Ford engineers aimed to prove the toughness of the new F-150 hybrid’s electric drivetrain with a brutal battery of tests meant to confirm its durability to skeptical consumers.
Hybrid-electric vehicles have been on American roads since the Toyota Prius and Honda Insight debuted in 1999, but Ford’s impression is that for truck buyers at least, hybrids have an image of being delicate, if not downright wimpy.
Right or wrong, Ford decided to preempt these concerns with a gantlet of tests that pack a lifetime of abuse into a few short months. Surviving these tests proves that the hybrid-electric drivetrain and battery pack uphold the F-150’s “Built Ford Tough” advertising slogan.
Ford calls the electrically supplemented 3.5-liter V6 drivetrain “PowerBoost.” It is rated at 430 horsepower and 570 lb.-ft. and incorporates a 1.5-kilowatt-hour lithium-ion battery pack. In standard configuration, the PowerBoost-equipped trucks include a Pro Power Onboard feature that provides 2.4 kW of 120-volt AC power from the truck for running power tools and chargers on job sites or providing home backup power.
Optionally, buyers can upgrade to a 7.2 kW version of Power Pro Onboard, for power to run large devices. Ford isn’t releasing EPA fuel economy numbers yet, but the company is promising 700 miles of total driving range on a tank of gas for the PowerBoost.
When the company decided it was time to develop a hybrid version of the F-150, it looked at all the options for integrating the system into the truck. A key question, according to electric powertrain applications engineer Brad Lammers, was where to locate the truck’s battery pack.
“Everybody else was putting batteries in the cab,” he said. “That takes away cargo space.” As with other aspects of the F-150 hybrid, the truck’s cab space is uncompromised compared to that of the conventionally powered models. Ford’s solution was to bolt the box containing the battery cells to the truck’s frame.
While this sounds straightforward for a body-on-frame vehicle, in fact, most of that space was already occupied. But with some creativity, Lammers’ team identified a spot that would work for the 80-lb. battery pack. Then they had to consider the reality of the batteries surviving while bolted to the frame of a hard-working pickup truck.
Batteries that are mounted inside the cab enjoy the benefit of the cab’s mounting bushings that isolate it from impacts. Ford’s solution was to mount the battery pack using similar bushings that were developed in consultation with the bushing supplier.
This seemed like a good solution, but Ford needed to be able to prove that it would work and that the batteries wouldn’t get shaken to pieces. To test the mounting and isolation system, engineers bolted the pack to a mass table using custom brackets that mimic the truck’s frame rails.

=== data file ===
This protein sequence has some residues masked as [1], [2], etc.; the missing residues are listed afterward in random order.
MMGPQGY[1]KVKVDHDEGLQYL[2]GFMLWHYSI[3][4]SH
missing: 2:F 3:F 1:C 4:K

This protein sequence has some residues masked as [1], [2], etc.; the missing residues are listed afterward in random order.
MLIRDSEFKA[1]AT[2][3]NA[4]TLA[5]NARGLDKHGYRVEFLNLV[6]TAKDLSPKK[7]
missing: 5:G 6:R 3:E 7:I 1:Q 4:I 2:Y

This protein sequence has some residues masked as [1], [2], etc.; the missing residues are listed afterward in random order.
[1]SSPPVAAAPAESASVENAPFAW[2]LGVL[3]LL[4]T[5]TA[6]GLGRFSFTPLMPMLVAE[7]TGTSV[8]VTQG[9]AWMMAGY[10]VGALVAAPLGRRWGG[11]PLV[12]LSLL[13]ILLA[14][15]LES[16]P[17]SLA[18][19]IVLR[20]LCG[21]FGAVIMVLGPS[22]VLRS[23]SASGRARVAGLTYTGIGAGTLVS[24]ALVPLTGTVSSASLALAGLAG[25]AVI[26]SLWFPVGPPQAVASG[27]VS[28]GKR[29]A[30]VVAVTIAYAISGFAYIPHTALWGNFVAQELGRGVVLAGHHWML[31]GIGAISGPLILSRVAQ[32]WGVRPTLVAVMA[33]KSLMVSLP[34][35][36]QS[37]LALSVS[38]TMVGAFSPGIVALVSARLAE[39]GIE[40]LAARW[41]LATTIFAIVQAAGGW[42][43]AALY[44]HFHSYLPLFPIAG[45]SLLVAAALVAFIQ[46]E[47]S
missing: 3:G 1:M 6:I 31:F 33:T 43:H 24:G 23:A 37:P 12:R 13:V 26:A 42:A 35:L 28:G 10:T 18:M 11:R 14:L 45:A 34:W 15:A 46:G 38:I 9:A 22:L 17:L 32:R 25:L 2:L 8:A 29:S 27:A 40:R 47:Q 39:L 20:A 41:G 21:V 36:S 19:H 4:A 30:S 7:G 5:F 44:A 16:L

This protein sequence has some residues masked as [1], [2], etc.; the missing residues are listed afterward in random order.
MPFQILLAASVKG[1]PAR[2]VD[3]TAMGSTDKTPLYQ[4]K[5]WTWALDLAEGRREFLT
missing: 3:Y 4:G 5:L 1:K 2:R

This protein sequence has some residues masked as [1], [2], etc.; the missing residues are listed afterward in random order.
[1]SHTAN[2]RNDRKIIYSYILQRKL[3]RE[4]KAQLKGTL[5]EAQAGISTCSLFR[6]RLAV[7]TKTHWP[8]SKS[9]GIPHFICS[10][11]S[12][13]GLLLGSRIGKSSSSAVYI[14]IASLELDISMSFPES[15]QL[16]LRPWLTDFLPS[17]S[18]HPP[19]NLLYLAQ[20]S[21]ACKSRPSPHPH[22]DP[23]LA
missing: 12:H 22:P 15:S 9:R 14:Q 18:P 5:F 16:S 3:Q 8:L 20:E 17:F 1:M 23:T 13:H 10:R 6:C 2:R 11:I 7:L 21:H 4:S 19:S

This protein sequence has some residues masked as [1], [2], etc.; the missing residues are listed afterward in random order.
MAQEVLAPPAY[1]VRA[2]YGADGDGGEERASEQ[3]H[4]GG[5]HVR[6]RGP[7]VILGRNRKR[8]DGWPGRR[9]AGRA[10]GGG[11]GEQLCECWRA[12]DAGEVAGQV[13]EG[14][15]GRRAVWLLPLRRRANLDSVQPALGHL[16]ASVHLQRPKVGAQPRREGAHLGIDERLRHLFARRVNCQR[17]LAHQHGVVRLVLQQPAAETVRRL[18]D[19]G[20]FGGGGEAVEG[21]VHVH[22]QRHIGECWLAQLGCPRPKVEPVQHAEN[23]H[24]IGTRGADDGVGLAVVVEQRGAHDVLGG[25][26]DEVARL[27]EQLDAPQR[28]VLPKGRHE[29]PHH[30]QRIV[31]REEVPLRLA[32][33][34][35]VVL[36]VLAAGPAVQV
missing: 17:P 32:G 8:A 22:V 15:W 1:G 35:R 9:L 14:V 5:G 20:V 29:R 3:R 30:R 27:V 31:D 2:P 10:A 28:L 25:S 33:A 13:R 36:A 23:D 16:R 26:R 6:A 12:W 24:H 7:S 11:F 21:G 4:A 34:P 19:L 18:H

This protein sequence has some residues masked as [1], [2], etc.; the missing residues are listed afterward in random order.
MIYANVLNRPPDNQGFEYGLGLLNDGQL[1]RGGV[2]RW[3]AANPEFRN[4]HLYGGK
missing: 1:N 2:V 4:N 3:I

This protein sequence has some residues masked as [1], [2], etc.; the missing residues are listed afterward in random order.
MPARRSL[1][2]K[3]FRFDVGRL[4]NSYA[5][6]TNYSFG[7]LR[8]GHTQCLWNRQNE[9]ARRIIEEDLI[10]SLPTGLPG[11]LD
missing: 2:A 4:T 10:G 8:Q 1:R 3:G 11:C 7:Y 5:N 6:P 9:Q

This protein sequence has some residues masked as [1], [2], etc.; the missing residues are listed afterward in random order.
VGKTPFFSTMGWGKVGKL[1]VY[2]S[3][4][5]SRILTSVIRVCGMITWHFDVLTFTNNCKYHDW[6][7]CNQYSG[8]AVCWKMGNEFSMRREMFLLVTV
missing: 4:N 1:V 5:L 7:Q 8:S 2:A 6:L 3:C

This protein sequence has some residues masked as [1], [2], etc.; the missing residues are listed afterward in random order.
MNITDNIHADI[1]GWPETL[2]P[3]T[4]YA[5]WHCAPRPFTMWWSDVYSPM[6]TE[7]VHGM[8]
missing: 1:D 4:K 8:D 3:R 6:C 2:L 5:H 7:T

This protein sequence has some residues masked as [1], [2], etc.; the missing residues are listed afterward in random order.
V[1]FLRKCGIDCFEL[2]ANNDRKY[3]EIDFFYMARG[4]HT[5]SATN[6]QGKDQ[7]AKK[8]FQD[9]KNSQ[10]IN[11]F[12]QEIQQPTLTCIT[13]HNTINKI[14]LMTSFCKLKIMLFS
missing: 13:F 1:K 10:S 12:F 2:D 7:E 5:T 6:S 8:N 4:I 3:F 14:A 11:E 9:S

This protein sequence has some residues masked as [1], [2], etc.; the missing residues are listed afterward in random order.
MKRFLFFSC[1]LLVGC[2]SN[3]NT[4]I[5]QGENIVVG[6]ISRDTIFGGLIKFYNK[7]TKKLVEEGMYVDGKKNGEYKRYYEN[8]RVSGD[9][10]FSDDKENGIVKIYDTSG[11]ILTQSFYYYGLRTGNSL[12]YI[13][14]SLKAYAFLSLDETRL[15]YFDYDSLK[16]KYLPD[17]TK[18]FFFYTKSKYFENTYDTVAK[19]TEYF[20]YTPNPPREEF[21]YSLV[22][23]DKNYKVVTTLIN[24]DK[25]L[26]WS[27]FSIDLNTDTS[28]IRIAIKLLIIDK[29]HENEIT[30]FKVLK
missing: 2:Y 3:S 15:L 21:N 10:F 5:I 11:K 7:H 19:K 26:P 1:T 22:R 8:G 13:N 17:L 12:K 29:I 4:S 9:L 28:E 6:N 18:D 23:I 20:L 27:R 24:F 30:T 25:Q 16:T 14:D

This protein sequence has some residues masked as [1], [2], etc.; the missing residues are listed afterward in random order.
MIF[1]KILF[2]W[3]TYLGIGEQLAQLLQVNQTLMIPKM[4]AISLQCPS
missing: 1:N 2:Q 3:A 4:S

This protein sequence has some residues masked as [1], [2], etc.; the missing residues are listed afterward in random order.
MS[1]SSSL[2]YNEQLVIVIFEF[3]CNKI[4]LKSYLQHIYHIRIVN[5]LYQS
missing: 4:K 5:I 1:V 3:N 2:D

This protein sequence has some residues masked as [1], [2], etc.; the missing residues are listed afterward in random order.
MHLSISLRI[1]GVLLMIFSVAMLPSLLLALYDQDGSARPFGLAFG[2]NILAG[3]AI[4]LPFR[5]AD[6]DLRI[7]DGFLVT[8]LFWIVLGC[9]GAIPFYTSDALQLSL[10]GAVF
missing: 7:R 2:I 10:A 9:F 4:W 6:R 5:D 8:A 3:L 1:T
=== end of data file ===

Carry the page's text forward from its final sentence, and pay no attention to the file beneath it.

That table shakes, shimmies, and vibrates in duplication of the pounding experienced by trucks on Ford’s durability course. “The inputs are the road load data we record off our early level vehicles from durability runs,” Lammers explained. “We record all those accelerations and through the mass table play them back like an audio recording, via hydraulic rams.”
The real-world trucks experience Ford’s Silver Creek test course, as well as urban hazards like striking square curbs and driving over cobblestones. Some parts of the test are so abusive that Ford automates the trucks with robots so that human test drivers don’t have to endure the punishment.
Duplicating those tests in their entirety, however, would be unproductively time-consuming. So Ford filtered out all but the worst parts and applied those biggest accelerations to the mass table. “We looked at data for peak accelerations,” Lammers recalled. “We gathered all of those tests and, by focusing on the peaks, were able to cut out the smooth road driving.”
Thus distilled, the boiled-down test was shortened to 82 hours of hell to replicate ten hard years of use and abuse in the real world. With the system verified in the lab, hybrid trucks went out to engage in all the usual on-the-road trials for any new F-150.
That includes the infamous Davis Dam, Arizona drive, where Ford towed an 11,000-lb. trailer up the 3,500-ft., 6 percent grade in blistering Mojave Desert heat. This verified the durability of the engine, the hybrid transmission, cooling systems, and towing technology.
Ford’s Silver Creek course features a dozen different kinds of metal-edged chuckholes over a quarter-mile. The F-150 hybrid ran that test hundreds of times while carrying the truck’s maximum available payload of 2,120 pounds.
None of that testing could be considered a good time, but Lammers says that the hybrid project was a great experience following a career that had been focused on combustion-only powertrains.
“It was a blast,” he enthused. “It was really fun. I have a great group of engineers working for me and we achieved a lot of firsts. Being in conventional powertrain most of my career, I have quite a few people with some octane in their veins who were surprised I would go this direction. For me that’s been part of the most fun is changing people’s conceptions about what a hybrid should be.”